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An explanation of a Zero-rated supply under the Value Added Tax

A Taxable supply is within the scope of Value Added Tax (VAT) and includes both standard rated supply and zero-rated supply, which will be subjected to one of the two rates:
  • Standard rate supplies: 15% - Applies on most supplies of goods and services.
  • Zero-rate supplies: 0%
What is a Zero rated supply?
Under the Value Added Tax system zero-rated applies to goods and services that are deemed to be taxable but for economic reasons are free of VAT. Zero-rating is generally used to enable VAT registered exporters, manufacturers and suppliers of zero-rated goods and services to claim refund of the excess input tax incurred in dealing with zero-rated supplies. This means that the final price charged to the consumer does not include VAT. However the VAT paid on the inputs used to make the zero-rated supplies are deducted, which means that there is no residual VAT in the final price.

Below is a list of some Zero rated Supplies as per the Second Schedule of the VAT Act 2010
  • Export of goods
  • Goods delivered to an operator of International transport services for the purpose of carrying the goods outside Seychelles
  • Supply of goods by an individual farmer or fisherman as registered with the Ministry responsible for Agriculture and Fisheries
  • Supply of public utility
For a complete list of zero-rated supplies refer to of the Value Added Tax Act, 2010.

Zero-rated and Exempt supplies, both mean that there are no VAT charged on the supplies, so what is the difference?
The general input tax deduction rule is that input tax claims can only be made if it is incurred for the making of taxable supplies. When making taxable supplies, including zero-rated ones, a business is allowed to reclaim input tax credit, which is not the case for exempt supplies.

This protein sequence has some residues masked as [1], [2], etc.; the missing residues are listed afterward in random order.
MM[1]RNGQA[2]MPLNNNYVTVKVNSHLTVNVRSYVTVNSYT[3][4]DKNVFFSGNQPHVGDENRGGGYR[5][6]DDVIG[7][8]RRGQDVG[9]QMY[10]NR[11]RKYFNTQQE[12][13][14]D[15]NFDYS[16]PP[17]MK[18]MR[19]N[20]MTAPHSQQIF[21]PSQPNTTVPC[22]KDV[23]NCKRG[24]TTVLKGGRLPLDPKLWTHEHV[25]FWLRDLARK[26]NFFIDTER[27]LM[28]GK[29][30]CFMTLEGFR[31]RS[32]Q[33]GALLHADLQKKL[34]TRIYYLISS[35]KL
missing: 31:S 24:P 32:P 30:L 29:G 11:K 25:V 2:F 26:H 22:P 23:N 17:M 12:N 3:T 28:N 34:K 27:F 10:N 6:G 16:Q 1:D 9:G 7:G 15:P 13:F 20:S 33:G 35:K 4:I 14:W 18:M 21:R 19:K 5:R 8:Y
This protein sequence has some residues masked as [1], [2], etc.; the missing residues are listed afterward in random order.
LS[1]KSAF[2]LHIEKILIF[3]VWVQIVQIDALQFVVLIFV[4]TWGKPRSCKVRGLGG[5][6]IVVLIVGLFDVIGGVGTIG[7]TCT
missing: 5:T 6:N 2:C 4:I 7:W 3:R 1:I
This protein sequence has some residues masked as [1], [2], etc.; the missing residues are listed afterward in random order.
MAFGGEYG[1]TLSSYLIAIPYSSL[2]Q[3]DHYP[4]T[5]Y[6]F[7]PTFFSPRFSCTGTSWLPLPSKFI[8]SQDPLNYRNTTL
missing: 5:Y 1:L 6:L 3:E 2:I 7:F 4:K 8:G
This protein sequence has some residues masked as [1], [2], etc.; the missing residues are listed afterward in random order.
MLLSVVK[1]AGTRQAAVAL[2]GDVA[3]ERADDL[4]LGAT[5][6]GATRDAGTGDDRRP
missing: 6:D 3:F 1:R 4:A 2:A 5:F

However, it happens that businesses supply both zero-rated and exempt supplies in the course of their businesses. In such a situation their rights to claim an input tax credit will be limited. In cases where the input tax cannot be directly identified as incurred in the making of either taxable or exempt supplies, the input tax has to be apportioned. This is known as Input Tax Apportionment.

Input tax apportionment is calculated as follows:

(*) Total supplies means Taxable supplies (the standard and the zero-rated supplies) + exempt supplies

Is it important to keep records of Zero-rated supplies?
A VAT registered business must keep full and true records of all business transactions which enable accurate calculation of VAT liability or repayment. In particular these records shall clearly reflect the distinction between taxable supplies (including zero-rated) and exempt supplies transactions. All records and accounts must be preserved for a period of 7 years from the date of the latest tax period to which they refer to as required by law.

For more information
You can contact Seychelles Revenue Commission on 4293737 or email us at The Value Added Tax Act, 2010 is available here.

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